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Thank a Homosexual for Your Bible (Actually more likely bisexual which is common in men and women.

kingjames.gif (24640 bytes)Any serious biography of King James I of England will talk about his homosexuality. He was completely open about it. Sources include the reports of foreign ambassadors, such as the Spanish ambassador writing home to say "the king goes to Newcastle today, much as another monarch went to Capri." Of course, you have to know about Tiberias at Capri to understand

The printing of the King James Bible was sponsored by King James I of England. Until the printing of this version the scriptures were ". . . practically unknown either to clergy or to people." (1) In 1522 William Tindale, an Oxford scholar, considered translating the Bible into English. He met resistance and was exiled to Germany.

In 1525 the New Testament, partially translated by Tindale, was printed in Cologne. During the same year 6,000 copies of the Testament were smuggled into England. By the authority of the church they were publicly burned. The Bible was the first book ever to be banned in England. (2) Driven from town to town William Tindale was eventually strangled in 1536 and his body burned.

Mary Queen of Scotts, the mother of James I and a devout Catholic, had commanded "that no manners of persons presume to bring into this real any messages., books, paper, etc. in the name of Martin Luther, John Calvin, Miles Coverdale, Erasmus, Tyndale etc. or any like books containing false doctrines against the Catholic faith".

The Puritans complained to King James that the Bible available to them, the Douay version, was corrupt and begged for a new translation. King James complied and in 1611 the first printing was completed.

King James I, at the age of 8, was able to translate aloud chapters of the Bible from Latin to French and then to English. James believed strongly that the Bible should be available to ordinary people, not just the clergy.

At the age of thirteen James fell madly in love with his cousin Esmé Stuart whom he made Duke of Lennox. James deferred to Esmé to the consternation of his ministers. In 1582 James was kidnapped and forced to issue a proclamation against his lover and send him back to France.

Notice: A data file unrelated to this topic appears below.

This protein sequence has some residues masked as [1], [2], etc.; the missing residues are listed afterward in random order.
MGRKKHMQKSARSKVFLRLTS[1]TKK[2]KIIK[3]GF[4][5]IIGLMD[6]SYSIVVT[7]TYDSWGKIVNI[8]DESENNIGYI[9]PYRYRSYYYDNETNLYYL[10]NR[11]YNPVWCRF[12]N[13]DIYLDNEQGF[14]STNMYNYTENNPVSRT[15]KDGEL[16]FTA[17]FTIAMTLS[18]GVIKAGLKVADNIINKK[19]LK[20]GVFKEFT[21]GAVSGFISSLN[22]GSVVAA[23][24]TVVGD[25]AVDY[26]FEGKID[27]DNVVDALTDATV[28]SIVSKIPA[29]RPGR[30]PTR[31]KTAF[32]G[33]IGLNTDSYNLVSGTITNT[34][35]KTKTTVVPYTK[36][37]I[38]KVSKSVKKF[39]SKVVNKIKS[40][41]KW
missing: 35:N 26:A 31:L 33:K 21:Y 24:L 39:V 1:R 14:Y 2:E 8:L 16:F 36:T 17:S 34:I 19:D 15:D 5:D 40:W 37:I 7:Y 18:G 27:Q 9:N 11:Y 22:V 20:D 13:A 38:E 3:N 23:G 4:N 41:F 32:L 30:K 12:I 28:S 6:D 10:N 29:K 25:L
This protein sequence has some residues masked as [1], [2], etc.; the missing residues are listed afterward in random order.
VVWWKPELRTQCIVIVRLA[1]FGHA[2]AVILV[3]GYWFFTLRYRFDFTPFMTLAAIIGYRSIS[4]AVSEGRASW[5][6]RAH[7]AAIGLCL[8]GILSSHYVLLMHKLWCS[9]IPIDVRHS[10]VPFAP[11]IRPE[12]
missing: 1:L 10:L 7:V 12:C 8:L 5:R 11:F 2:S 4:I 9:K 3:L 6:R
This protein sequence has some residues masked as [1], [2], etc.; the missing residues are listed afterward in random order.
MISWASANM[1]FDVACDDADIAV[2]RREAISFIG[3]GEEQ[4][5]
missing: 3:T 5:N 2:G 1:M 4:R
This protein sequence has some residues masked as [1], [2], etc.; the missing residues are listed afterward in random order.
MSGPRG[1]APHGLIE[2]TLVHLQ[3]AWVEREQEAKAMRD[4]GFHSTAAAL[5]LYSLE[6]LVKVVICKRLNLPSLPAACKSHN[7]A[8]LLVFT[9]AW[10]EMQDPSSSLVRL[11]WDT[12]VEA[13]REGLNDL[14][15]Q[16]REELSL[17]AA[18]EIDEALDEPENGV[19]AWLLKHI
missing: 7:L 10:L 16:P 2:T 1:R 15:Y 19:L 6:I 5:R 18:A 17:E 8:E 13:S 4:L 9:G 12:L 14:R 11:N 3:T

Despite his homosexual activities James later fell in love with and married Anne of Denmark with whom he had seven children. 
1. William Tindale's Impact on the Translation of the King James Bible, by Pathricia Samuels.
2. The Bible Banned, THE FILE ROOM, Muntadas and Randolph Street Gallery.
3. King James I of Scotland and England, by Brian Barrow.

King James was affectionately called "Queen James" by his friends. Being gay himself, he would know if the Hebrew and Greek condemned homosexuality. 

If indeed homosexuality was to be condemned Thomas Moore used the word "invert" in 1533. "Invert" was one of the words used to denote homosexuality. 

So by the time of the writing of the King James version there were several words in use which would have condemned homosexuality. They WERE NOT used! Ask yourself: If there were plain and simple words to mean homosexuality why weren't they used? Simply because homosexuality was not the issue in these passages that the religious right use. Almost every biblical scholar today will agree on that point.

It wasn't until 1946 with the coming out of the Revised Standard Version (RSV) did we find the word homosexual in an English translation. 

If Plato, Erasmus, Michaelangelo, James I of England and others were gay throughout history, surely people knew about homosexuality long before the religious right decided that it was a sin.

It is appalling to me that so many people follow fads and false teachers without even looking into the background of the things they are willing to condemn.

When Mel White, who was a ghost writer for Jerry Falwell, Billy Graham, Pat Robertson and others, told them he is gay, and he tried for 25 years to "overcome" his homosexuality, you would think that they would be willing to listen to an "expert". But no, they act like they don't know him. 

Queen James and His Courtiers
A very long discussion of his homosexual lovers is at Queer History and Literature
Also in research of Francis Bacon from South Bank University London ( These comments are made: